‘State’ of security at Atlantic Yards? ESDC won’t tell us

‘State’ of security at Atlantic Yards? ESDC won’t tell us

Everyone’s been talking about the drastic security measures at the new $106-million Long Island Rail Road Terminal on Flatbush Avenue — but state officials still won’t talk about whether a similar security blanket will envelop the proposed Barclays Center across the street.

Current renderings of Bruce Ratner’s basketball arena near the corner of Flatbush and Atlantic avenues show a line of thin, metal, waist-high security bollards — quite unlike the massive tomb-like blocks that wall off the entrance to the new LIRR terminal.

Much smaller, bench-like bollards were in earlier renderings of the terminal, but were dramatically enlarged after secret discussions among the LIRR, its architect and the NYPD, officials confirmed.

The new Long Island Rail Road terminal on Flatbush Avenue is ringed by huge granite coffins.
The Brooklyn Paper / Barry Shifrin

Atlantic Yards watchers think the same thing will happen if the Barclays Center is built, but the Empire State Development Corporation won’t talk.

“We are working with the developer and the NYPD on the specific security arrangements,” said spokesman Warner Johnston. “However, it is our policy to not speak on specific security measures under consideration.”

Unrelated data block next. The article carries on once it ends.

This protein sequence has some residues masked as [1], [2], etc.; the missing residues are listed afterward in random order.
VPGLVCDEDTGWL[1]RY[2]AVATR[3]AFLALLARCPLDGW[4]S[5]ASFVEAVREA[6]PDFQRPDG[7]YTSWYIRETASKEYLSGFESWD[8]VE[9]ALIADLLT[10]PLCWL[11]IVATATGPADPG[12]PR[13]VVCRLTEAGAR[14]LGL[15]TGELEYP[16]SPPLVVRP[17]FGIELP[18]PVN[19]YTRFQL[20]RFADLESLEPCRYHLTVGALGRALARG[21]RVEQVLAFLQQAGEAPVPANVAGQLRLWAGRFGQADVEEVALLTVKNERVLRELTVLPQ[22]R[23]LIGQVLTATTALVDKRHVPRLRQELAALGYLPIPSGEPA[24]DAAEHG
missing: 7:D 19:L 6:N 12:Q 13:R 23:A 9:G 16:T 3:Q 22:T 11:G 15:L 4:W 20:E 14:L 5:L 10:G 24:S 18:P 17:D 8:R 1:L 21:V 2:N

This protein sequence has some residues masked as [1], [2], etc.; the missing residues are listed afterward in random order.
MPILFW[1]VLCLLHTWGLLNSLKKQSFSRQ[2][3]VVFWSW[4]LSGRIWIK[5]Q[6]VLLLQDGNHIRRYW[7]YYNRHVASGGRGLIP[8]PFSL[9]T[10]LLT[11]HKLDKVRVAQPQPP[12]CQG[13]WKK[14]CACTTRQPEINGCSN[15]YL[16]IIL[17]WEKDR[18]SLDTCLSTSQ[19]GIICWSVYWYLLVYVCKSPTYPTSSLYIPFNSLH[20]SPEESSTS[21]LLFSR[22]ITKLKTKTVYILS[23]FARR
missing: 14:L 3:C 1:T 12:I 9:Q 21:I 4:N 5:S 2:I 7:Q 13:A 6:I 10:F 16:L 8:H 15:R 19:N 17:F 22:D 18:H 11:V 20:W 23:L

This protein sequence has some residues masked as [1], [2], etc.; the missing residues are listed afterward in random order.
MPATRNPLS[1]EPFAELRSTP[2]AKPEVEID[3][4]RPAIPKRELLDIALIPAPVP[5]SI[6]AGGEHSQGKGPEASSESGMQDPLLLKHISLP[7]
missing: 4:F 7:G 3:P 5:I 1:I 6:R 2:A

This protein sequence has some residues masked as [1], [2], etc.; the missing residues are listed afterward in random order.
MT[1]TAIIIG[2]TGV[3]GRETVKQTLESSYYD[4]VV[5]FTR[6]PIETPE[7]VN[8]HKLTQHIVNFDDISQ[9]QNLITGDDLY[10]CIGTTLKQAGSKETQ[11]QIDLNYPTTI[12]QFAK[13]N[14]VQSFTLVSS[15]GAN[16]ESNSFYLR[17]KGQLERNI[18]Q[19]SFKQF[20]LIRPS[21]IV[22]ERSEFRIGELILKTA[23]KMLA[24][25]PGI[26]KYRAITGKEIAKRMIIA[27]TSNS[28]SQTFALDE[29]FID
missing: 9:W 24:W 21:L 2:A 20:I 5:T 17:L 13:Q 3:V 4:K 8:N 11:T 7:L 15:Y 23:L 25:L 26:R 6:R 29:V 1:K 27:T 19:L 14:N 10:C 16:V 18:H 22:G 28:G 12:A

That policy violates the spirit of the Freedom of Information Law and, as such, The Brooklyn Paper has filed a FOIL request for information about the state’s security plans.

Inside, the terminal is open and airy.
The Brooklyn Paper / Gersh Kuntzman

The ESDC is a public agency. And its internal machinations over security at Atlantic Yards will play a huge role in determining the final aesthetic of a building that was once proposed to be an architectural marvel.

Since Ratner fired his original starchitect Frank Gehry, the building has been “value engineered” to be less flamboyant. Manhattan-based SHoP Architects is now in charge of the less-ambitious, though still-striking, re-design.

When Gehry was still the designer-in-chief, an NYPD spokesman famously said in 2007 that bollards would not be needed.

Architect John di Domenico is pleased with his work.
The Brooklyn Paper / Gersh Kuntzman

Perhaps our request will reveal if that’s still the case.